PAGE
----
PxPixel
Ask SAIL: Serious Battery Drain - Sail Magazine

Ask SAIL: Serious Battery Drain

Author:
Publish date:

SERIOUS BATTERY DRAIN

Q: While sailing on a friend’s boat we noticed what we thought was excessive voltage loss overnight. The vessel has five 8D conventional flooded lead-acid batteries for the house bank and one 8D AGM battery for the starter. After running the onboard generator for some time during the day and including what the solar panels put in, we would start the night with close to 13 volts on the monitor. Then in the morning we would find the monitor reading 12.1 or 12.2 volts. During the night we would run the autopilot, refrigerator and freezer, VHF radio, running lights and chartplotter. The radar was on standby most of the time. We were able to lower the loss somewhat by turning the freezer off overnight.

My question is in regard to our attempt to find the cause of what we thought was excessive voltage loss by searching for a ground fault. We did this by disconnecting the positive lead from the battery and connecting the leads from a volt/ohm meter between the positive battery post and the disconnected positive cable. On the house bank with everything shut down we got a reading of zero. However, with the start battery we got a reading of 12.48 volts. After that we disconnected all the negative cables, one by one, from the start battery, and each time we got the same reading, even after all the negative leads were disconnected and the battery switches in the off position. Would a ground fault give the results we found?

Carl Updyke, via sailmail@sailmagazine.com

NIGEL CALDER REPLIES

In theory, with the voltmeter between the positive post and the positive cable and nothing connected to the negative terminal on the battery you will not, and cannot, see voltage. There is simply no circuit back to the battery negative. Where a ground fault would show up is if you have the negatives connected with everything turned off (or pieces of equipment disconnected) and you still saw voltage, indicating that there is a path to ground that bypasses all the switches and equipment.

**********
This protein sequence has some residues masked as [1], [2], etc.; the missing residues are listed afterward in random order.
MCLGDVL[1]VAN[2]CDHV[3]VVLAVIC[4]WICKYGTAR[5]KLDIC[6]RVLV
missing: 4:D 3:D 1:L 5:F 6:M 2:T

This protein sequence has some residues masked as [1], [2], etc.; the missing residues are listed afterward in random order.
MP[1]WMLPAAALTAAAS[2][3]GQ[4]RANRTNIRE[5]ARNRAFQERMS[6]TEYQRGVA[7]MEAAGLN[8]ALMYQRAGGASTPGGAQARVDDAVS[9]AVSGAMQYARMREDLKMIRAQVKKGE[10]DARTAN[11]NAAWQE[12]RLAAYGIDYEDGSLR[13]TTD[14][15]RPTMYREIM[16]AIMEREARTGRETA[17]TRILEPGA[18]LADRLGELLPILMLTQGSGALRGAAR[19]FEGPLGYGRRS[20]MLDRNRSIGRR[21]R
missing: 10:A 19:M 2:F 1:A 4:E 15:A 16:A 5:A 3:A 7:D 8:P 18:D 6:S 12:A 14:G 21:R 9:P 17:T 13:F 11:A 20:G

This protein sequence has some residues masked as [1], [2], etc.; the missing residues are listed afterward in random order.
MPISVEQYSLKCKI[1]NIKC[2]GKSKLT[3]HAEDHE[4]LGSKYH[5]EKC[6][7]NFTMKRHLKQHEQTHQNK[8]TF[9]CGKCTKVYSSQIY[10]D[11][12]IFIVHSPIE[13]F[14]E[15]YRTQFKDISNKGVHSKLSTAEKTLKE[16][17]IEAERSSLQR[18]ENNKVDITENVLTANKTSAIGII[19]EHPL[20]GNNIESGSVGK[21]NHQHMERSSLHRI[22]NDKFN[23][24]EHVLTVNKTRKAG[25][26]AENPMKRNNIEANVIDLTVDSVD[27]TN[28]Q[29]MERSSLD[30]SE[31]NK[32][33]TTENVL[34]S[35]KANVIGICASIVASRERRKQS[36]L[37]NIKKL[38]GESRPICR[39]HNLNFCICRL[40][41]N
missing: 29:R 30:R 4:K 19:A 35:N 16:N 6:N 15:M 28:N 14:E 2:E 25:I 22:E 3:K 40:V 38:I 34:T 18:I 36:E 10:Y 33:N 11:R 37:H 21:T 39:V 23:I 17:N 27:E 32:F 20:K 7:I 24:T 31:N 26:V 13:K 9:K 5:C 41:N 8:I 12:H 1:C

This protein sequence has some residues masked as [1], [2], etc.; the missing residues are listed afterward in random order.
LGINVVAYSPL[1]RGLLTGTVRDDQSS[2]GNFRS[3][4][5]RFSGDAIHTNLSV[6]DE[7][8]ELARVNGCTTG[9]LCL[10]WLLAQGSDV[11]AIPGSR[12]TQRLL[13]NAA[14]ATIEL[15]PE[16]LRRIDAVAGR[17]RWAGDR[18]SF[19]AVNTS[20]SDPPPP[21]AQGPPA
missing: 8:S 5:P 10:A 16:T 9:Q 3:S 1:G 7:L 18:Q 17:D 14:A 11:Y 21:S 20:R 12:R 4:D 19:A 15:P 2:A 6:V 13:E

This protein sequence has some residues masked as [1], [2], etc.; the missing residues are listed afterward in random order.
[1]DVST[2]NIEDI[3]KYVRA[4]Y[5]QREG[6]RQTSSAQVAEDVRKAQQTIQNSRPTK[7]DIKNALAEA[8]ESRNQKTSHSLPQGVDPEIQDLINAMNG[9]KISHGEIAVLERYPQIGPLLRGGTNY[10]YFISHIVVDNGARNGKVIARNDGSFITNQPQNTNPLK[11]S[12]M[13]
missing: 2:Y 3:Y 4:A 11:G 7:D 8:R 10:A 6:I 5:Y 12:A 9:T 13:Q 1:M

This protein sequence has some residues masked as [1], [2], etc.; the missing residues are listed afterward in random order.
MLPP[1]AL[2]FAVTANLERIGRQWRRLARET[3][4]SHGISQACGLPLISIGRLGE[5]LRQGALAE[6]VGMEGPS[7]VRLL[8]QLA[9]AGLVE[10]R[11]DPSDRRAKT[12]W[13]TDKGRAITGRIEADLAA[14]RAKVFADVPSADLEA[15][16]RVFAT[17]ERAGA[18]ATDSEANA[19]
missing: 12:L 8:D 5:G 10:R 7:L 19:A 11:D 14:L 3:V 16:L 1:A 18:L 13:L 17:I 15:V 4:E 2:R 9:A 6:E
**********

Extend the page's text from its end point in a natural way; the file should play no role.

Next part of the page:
Assuming your meter is reading correctly, what I think may be happening is you have some kind of a connection between the positive terminal on the house batteries and the cranking battery (maybe voltage sensors attached to the battery posts), and although I am finding it hard to visualize, you are actually measuring from the house battery positive to negative. If you disconnect the house battery positive and the reading goes away, then this is what is happening.

On the broader question of why your batteries are discharging so fast overnight, given you nominally have around 1,000 Ah of capacity (at 12 volts) it would take a substantial ground leak to pull this down. It is more likely that you have a problem with lost capacity, either through generalized sulfation (which may be recoverable with an “equalization” charge) or one or more failed battery cells.

Got a question for our experts? Send it to sailmail@sailmagazine.com

March 2016

Related